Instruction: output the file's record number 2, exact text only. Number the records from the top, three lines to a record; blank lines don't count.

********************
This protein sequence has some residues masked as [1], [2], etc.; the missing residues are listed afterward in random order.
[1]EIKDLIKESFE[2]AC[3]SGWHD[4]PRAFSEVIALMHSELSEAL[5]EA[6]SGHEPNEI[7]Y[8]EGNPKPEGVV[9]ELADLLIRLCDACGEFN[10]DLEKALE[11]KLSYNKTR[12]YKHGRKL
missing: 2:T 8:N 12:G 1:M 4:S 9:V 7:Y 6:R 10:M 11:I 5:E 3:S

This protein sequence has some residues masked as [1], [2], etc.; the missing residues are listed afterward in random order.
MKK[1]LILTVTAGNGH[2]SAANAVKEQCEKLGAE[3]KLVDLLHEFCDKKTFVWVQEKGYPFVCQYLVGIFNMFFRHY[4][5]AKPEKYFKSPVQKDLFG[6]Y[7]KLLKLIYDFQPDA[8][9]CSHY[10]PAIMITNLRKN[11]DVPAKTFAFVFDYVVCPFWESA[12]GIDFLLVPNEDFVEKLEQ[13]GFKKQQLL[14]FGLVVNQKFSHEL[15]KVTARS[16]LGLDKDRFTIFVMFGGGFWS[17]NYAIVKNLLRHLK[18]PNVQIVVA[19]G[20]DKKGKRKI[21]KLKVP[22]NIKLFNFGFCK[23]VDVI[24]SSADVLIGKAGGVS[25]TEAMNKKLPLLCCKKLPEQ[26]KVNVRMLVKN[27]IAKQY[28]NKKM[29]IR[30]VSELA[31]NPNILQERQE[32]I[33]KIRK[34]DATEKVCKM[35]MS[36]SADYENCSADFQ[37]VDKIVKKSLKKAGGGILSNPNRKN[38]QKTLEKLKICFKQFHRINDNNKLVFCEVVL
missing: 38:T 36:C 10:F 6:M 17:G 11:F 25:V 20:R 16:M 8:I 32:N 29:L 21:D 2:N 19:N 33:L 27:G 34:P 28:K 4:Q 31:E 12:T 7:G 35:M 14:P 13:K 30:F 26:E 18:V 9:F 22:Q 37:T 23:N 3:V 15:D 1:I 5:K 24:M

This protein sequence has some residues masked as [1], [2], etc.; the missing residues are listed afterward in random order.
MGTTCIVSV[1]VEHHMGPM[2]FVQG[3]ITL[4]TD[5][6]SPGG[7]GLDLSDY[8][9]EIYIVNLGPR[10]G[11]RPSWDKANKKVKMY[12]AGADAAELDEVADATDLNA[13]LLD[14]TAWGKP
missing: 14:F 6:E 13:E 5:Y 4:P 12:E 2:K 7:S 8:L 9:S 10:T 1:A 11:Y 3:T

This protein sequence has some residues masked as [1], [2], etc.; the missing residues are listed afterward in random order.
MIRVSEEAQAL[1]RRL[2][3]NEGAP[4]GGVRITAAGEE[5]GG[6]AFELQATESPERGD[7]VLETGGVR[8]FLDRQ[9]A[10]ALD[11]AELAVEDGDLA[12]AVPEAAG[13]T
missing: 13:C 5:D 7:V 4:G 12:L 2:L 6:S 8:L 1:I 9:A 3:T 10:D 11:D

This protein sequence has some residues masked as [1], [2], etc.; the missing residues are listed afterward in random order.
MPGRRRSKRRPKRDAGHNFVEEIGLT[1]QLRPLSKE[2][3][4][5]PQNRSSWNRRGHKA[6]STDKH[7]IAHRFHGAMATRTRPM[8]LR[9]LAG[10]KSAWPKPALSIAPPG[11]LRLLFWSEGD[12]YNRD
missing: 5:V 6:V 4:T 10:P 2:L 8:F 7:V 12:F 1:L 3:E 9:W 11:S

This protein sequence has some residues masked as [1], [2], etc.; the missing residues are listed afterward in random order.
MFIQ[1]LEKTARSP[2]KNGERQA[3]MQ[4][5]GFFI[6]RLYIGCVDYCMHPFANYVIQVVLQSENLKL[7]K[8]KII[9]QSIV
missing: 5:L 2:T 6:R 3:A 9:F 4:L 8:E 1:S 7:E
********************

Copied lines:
This protein sequence has some residues masked as [1], [2], etc.; the missing residues are listed afterward in random order.
MKK[1]LILTVTAGNGH[2]SAANAVKEQCEKLGAE[3]KLVDLLHEFCDKKTFVWVQEKGYPFVCQYLVGIFNMFFRHY[4][5]AKPEKYFKSPVQKDLFG[6]Y[7]KLLKLIYDFQPDA[8][9]CSHY[10]PAIMITNLRKN[11]DVPAKTFAFVFDYVVCPFWESA[12]GIDFLLVPNEDFVEKLEQ[13]GFKKQQLL[14]FGLVVNQKFSHEL[15]KVTARS[16]LGLDKDRFTIFVMFGGGFWS[17]NYAIVKNLLRHLK[18]PNVQIVVA[19]G[20]DKKGKRKI[21]KLKVP[22]NIKLFNFGFCK[23]VDVI[24]SSADVLIGKAGGVS[25]TEAMNKKLPLLCCKKLPEQ[26]KVNVRMLVKN[27]IAKQY[28]NKKM[29]IR[30]VSELA[31]NPNILQERQE[32]I[33]KIRK[34]DATEKVCKM[35]MS[36]SADYENCSADFQ[37]VDKIVKKSLKKAGGGILSNPNRKN[38]QKTLEKLKICFKQFHRINDNNKLVFCEVVL
missing: 38:T 36:C 10:F 6:M 17:G 11:F 25:V 20:R 16:M 8:I 32:N 29:L 21:D 2:N 19:N 33:L 27:G 34:P 28:K 4:Q 31:E 12:T 7:G 35:M 14:P 13:K 30:F 26:E 18:V 9:F 22:Q 37:T 23:N 3:V 15:D 1:I 5:K 24:M